Tag Archives: Henry Halleck

Halleck and Meade in the Days After Gettysburg

Making fun of Henry Halleck is almost a cottage industry unto itself. For instance, when I mention him in talks, I tend to point out that he looks like he spent the night on a park bench before shuffling into … Continue reading

Posted in Campaigns, Leadership--Federal, Lincoln, Personalities, Primary Sources | Tagged , , , | 12 Comments

The Battle of Memphis and Its Fallen Federal Leader

One of the most consequential battles of the war—and one of the shortest—took place on June 6, 1862: the battle of Memphis. Federals suffered only a single casualty, Col. Charles Ellet, Jr., the man most responsible for the victory in … Continue reading

Posted in 160th Anniversary, Battles, Civilian, Leadership--Federal, Navies | Tagged , , , , , , , , , , , , , , , | 8 Comments

Reading Jeff Davis

“No major figure in the Civil War stands more in need of a thoroughly researched and judiciously presented biography than Jefferson Davis,” wrote James I. Robertson in Civil War Times Illustrated in August 1972. But that doesn’t mean that a … Continue reading

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A Whiff of Treason? John Hay, George B. McClellan, and the Incident with Major John J. Key

ECW welcomes guest author Alexander B. Rossino A scandalous incident occurred in Washington, D.C. soon after the end of the 1862 Maryland Campaign. In late September, Maj. John J. Key, an officer attached to the staff of general-in-chief Henry Halleck, … Continue reading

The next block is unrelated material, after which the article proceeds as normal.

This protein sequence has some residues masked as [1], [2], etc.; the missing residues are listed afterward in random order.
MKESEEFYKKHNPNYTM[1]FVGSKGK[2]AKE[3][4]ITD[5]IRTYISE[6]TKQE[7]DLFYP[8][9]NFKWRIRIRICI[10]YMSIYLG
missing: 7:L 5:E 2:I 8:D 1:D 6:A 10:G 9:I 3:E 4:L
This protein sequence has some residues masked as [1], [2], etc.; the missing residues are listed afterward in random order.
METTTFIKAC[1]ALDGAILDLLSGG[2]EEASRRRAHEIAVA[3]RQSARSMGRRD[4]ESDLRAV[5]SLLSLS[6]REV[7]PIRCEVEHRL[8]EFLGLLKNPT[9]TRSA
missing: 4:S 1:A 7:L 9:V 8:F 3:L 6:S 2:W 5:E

Posted in Leadership--Federal, Personalities, Politics | Tagged , , , , , , , , , | 22 Comments

Question of the Week: 11/8-11/14/2021

Henry Halleck was so worried about sullying his reputation as “Old Brains” that he utterly failed to rise to the occasion when he became general in chief of the army. He became, I think, the ultimate “CYA” man. Secretary of … Continue reading

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A Chronology of the Confederacy’s 1862 Counterstrokes

Several months ago, I crossed an item off my Civil War bucket list: visiting the Perryville battlefield. While at the visitor center, I watched a video which put the Confederate invasion of Kentucky into the larger context of the war. … Continue reading

Posted in Battles, Campaigns, Leadership--Confederate, Trans-Mississippi, Western Theater | Tagged , , , , , , , , , , , , , , , , , , , , , , , , , , , , , , , , , , , , , , , , , , , | 9 Comments

ECW Weekender: National Museum of the United States Army

Today’s ECW Weekender highlights a new museum that most of our readers have yet to see. Originally set to open in June 2020, COVID-19 delayed the National Museum of the United States Army’s plan. It opened on November 11 that … Continue reading

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The Post-Shiloh Musings of General Sherman

There is little doubt that the Battle of Shiloh, April 6-7, 1862, changed not only the nature of the American Civil War, but also the trajectory of William Tecumseh Sherman’s career.  Going into the battle Sherman was working diligently to … Continue reading

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Stephen Hurlbut and the Quest for Redemption

Few Civil War generals and politicians had an odder career than Stephen Hurlbut. He was born in South Carolina to Yankee parents, but fled north becoming a political power broker in Illinois. As a politician he was mostly a back … Continue reading

Posted in Battles, Leadership--Federal | Tagged , , , , , | 4 Comments

“You can do a great deal in eight days”: Ulysses S. Grant’s Forgotten Turning Point (part two)

Part two of two With an escort of twenty cavalrymen, Ulysses S. Grant rode on the evening of May 3, 1863, into the newly captured town Grand Gulf, Mississippi. He passed the now-abandoned Confederate forts, Cobun and Wade, and made … Continue reading

Posted in Campaigns, Leadership--Federal, Navies, Western Theater | Tagged , , , , , , , , , , , , , , , , | 8 Comments